DS: What is the relationship between form and content in your work? Which comes first?
JC: Content really does come first for me. As I mentioned, I spend months reading and writing, collecting stories, research, literature, and other texts and objects that can support my work. It is through and during this process that I begin to envision the form the work will take, what materials I will use, and how they will work together to convey a story or experience. Obviously, an ongoing body of work, like Tired Bodies, has history and a visual language that will inform the choices I make about form, but it is still the content that ultimately dictates the choices.
DS: Can you tell me about your color and fabric choices?
JC: In the series Tired Bodies, I use primarily red, pink, and purple hues for the figures. When I started making these figures, I wanted them to feel human but also not be too representational or too specific. If I had chosen true flesh tones, the choices I made for each figure might be limiting in terms of who would be represented. So many of the stories I am telling, while attached to something specific, are also the kind of stories that a large number of people experience. These exaggerated tones, these deep reds and purples, these bright pinks, are so much more fun than flesh tones but also hint at some of the deeper crevices of the human body. They aren’t too foreign, so there isn’t an immediate sense of “alien” when looking at them, but they aren’t too specific either.
Similarly, I wanted the fabrics to have a kind of fleshy familiarity about them as well. I use, almost exclusively, found and thrifted house linens for the Tired Bodies. This is important, because we know that materials and objects retain a kind of history from their use. House linens, sheets, curtains, tablecloths, and the like, are objects that are used with exceptional frequency and so have an even greater sense of intimacy about them. There is also something a little gross about that, and I enjoy the way they mirror the human body: it is beautiful and gross and intimate all at the same time. The history gives them some power as well as their association with the home. The one major exception was the piece from the Beltline in 2021, The Endeavor. She was made of hundreds of used military parachutes which I hand dyed. For her, in particular, I enjoyed the parachutes as a material that had been repurposed from a kind of violent life to one of care. They are objects of safety and security, but also objects of war and so to take them and recontextualize them into this large scale monument to care was important to me.
Jessica Caldas, "The Endeavor (prior to birth)," 2021, recycled and hand dyed military parachute,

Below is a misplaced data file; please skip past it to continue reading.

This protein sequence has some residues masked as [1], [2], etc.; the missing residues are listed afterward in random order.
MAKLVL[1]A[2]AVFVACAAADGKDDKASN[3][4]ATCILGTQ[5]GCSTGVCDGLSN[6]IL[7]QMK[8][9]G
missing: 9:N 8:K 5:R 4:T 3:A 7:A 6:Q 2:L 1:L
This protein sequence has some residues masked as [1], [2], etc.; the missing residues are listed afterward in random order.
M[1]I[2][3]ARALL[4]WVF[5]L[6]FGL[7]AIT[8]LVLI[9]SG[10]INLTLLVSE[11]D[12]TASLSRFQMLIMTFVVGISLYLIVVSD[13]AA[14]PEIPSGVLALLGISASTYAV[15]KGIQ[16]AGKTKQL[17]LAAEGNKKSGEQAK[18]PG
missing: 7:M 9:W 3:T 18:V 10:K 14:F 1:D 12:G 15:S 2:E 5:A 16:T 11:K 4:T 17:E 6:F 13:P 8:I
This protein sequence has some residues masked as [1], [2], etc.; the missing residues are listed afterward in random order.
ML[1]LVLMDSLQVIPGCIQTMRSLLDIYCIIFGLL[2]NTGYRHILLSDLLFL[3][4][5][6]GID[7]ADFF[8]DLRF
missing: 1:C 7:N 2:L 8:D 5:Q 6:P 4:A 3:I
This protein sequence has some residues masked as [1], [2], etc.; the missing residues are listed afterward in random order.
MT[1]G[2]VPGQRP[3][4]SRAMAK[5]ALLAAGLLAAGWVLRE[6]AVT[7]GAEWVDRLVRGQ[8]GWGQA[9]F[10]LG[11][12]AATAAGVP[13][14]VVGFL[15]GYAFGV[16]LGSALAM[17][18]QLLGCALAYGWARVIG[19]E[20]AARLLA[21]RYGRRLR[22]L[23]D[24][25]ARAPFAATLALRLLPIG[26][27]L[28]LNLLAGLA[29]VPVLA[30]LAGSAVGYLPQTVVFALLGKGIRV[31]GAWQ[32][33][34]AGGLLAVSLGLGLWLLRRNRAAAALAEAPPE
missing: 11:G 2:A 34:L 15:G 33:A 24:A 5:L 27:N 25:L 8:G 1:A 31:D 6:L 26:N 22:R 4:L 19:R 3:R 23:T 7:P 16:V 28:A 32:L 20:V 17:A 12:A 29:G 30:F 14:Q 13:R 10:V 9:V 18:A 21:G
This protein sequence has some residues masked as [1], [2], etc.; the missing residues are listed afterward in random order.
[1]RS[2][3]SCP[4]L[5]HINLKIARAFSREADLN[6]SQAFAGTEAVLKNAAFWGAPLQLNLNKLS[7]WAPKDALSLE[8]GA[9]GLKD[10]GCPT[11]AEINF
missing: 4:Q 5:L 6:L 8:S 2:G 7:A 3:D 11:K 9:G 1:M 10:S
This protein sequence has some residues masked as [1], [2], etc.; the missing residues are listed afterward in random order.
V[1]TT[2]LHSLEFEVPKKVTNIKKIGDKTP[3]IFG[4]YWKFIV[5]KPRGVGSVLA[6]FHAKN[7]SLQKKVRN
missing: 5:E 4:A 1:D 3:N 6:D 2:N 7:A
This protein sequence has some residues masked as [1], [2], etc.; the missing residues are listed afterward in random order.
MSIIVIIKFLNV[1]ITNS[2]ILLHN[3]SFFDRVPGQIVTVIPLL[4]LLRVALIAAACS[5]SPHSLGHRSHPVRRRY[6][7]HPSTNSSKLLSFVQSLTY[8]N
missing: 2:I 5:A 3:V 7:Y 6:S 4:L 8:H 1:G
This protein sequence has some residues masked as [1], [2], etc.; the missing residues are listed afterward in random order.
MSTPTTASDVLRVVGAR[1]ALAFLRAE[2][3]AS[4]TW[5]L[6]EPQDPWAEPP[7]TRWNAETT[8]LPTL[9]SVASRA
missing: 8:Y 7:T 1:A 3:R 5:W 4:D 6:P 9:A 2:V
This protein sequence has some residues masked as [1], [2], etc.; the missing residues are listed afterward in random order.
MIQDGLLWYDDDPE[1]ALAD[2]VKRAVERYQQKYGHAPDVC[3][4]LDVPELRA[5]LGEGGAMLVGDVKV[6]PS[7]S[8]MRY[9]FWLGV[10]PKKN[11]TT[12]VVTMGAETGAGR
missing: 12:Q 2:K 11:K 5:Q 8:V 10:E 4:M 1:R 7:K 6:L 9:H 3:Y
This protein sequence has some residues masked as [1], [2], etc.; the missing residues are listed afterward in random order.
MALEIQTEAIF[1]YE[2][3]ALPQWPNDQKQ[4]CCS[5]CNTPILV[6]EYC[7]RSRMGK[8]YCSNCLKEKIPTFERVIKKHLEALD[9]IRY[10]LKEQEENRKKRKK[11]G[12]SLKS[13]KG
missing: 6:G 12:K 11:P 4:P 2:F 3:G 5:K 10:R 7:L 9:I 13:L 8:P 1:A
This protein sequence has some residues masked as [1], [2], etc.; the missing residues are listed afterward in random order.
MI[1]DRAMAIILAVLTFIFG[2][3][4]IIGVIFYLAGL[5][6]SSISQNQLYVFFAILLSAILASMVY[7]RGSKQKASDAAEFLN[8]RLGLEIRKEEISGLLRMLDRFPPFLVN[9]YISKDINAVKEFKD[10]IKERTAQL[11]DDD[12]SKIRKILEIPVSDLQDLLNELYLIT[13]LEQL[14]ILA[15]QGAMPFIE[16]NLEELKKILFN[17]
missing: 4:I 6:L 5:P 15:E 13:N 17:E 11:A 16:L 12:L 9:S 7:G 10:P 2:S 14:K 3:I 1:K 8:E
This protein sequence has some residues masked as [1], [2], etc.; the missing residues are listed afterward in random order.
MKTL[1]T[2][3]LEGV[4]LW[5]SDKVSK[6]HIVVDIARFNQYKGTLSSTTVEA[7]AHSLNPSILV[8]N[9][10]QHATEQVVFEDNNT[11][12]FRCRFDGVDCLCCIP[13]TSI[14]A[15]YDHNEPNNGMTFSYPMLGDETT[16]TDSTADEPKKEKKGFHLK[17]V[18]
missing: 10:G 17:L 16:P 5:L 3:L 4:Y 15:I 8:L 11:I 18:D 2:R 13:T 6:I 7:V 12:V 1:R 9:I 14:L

85 feet in length, courtesy the Artist
DS: Your current work is composed of large-scale pink biomorphic forms that fill the gallery or studio space. What is your physical relationship to them? Are the sculptures references to your body? Does your physical engagement with the sculptures shape their meaning?
JC: I began Tired Bodies in 2018. They began with small drawings of figures that couldn’t sit upright which I titled with the kinds of “encouraging” phrases and toxic positivity that our culture is overflowing with - “Lean in” and so on. I was exhausted when I began drawing them and I suppose they were a reference to my own body. When I began translating these drawings into soft sculptures, I wanted them to be larger than life, “They should be even bigger than my own body, because this feeling of exhaustion, this need to produce, this hustle is something so much bigger than me, "it is destroying me,” is probably along the lines of what I was thinking. In the beginning that was the extent of it. I was resistant to thinking about how they related to my own position of motherhood and instead of focusing on my own relationship to them, I began asking others about their failure and fatigue and thinking about how I might represent that in the work.
I eventually discovered the Nap Ministry (founded in 2016 by Tricia Hersey) and other texts, writing, and literature that talked about ideas of rest and labor that seemed crucial to the direction the Tired Bodies were moving in. I started complicating their environments, creating installations for them that spoke to different ideas around fatigue, failure, social norms and expectations, and more.
The largest shift in my thinking about how other bodies could interact with the Tired Bodies came with The Endeavor. Rather than a static installation and built environment, she would be in the public. I wanted to invite others to help me birth her, to help bring her to life. She is really the first Tired Body that came to reflect my own body the most directly, where I fully embraced my role as mother in relation to the work, especially after her destruction, and once I had to readapt the work into the funeral processions.